Holy Week: Monday
We're posting a new article every day in the run up to Easter.
The streets of Jerusalem were filled with celebration, as crowds arrived to celebrate the Passover. Thousands of people trekked up the steep hill towards the Temple.
It was a sight to behold. This Temple was the pride of Israel. It had taken 46 years to build, and covered 1.5 million square feet. The whole building was covered in white marble and gold, so it shone when the sun hit it. As the people approached they sang and celebrated.
But little did the worshippers know, their Temple’s days were numbered.
In the midst of the crowds, a carpenter from Nazareth entered the Temple. The courts were filled with stalls, where worshippers exchanged money to pay the Temple taxes and purchase animals for sacrifice. There was only one court in which non-Jewish people were welcome; the Court of the Gentiles. And it was here that Jesus encountered the traders. It’s not like they needed the space – there were already four markets where they sold sacrificial items. So putting their stalls in this court stopped worshippers from foreign nations from coming and meeting with God.
The Prophets had spoken about a time when people from all nations would worship at the temple (Isaiah 2:2-5; 56:6-8) but they also spoke of the danger of the Temple being corrupted (Jeremiah 7:3-15; Ezekiel 8). As Jesus stood in the Court of the Gentiles, he saw that the very thing the prophets warned of had come to pass.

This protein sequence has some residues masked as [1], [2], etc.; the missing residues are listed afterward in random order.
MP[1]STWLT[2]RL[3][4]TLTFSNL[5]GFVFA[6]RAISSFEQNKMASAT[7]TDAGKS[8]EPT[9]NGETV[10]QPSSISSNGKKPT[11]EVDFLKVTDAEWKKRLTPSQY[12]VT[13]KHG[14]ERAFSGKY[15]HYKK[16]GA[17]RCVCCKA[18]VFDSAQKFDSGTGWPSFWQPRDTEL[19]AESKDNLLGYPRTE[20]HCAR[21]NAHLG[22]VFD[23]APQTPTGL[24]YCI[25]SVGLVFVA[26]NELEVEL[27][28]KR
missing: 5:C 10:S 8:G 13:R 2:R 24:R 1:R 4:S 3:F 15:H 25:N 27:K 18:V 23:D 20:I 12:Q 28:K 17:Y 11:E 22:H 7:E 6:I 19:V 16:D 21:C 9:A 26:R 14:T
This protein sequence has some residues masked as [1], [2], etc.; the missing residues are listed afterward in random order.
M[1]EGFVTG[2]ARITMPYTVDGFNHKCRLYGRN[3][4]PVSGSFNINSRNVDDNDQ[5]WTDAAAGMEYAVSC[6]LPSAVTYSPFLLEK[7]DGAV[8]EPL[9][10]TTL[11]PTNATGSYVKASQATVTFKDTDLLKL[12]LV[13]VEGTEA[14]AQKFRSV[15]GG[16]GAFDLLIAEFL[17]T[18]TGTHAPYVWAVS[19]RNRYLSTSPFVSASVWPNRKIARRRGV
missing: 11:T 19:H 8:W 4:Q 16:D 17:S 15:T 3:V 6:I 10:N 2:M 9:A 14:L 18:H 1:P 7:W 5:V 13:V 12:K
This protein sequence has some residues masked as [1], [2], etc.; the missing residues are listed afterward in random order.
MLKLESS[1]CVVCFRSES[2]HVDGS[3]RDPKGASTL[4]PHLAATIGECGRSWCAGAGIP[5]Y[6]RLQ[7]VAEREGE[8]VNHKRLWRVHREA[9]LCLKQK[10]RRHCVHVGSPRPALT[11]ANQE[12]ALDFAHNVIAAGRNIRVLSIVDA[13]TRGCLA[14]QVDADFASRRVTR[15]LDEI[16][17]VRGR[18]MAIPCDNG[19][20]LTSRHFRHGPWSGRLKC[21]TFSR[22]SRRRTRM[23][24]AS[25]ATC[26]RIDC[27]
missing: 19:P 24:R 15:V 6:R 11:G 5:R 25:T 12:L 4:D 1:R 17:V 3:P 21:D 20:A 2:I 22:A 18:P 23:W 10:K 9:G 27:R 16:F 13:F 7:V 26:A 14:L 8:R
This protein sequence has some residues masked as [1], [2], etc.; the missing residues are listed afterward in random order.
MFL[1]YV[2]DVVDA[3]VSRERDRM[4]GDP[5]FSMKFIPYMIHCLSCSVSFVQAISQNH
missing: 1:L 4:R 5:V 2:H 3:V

So in an act of righteous anger, Jesus ‘overturned the tables of the money changers and the benches of those selling doves… and he said, “Is it not written: ‘My house will be called a house of prayer for all nations’? But you have made it ‘a den of robbers.’” (Mark 11:15-17, quoting Isaiah 56:7 and Jeremiah 7:11).
Imagine the chaos! Jesus’ turning over the tables totally disrupted the running of the Temple. If people couldn’t pay taxes, they couldn’t purchase animals. Without animals they couldn’t offer sacrifice. Without sacrifice, they couldn’t receive forgiveness. And thus the Temple had lost its whole raison d’être!
Through this powerful action, Jesus demonstrated that this Temple, which looked glorious from the outside, was rotten on the inside. It had ceased to do the very thing for which it was created, and was therefore obsolete. But he wasn’t saying that forgiveness was no longer available, or that God had given up on the nations. No, God was doing something new.
Jesus himself was the new Temple; the place where God and man could meet, and forgiveness could be found. No longer would people have to travel to meet God in a Temple – He came to meet with us. No longer would people pay taxes and offer sacrifices for forgiveness – He paid the cost and He was our sacrifice.
‘Something greater than the Temple is here’ (Matthew 12:6)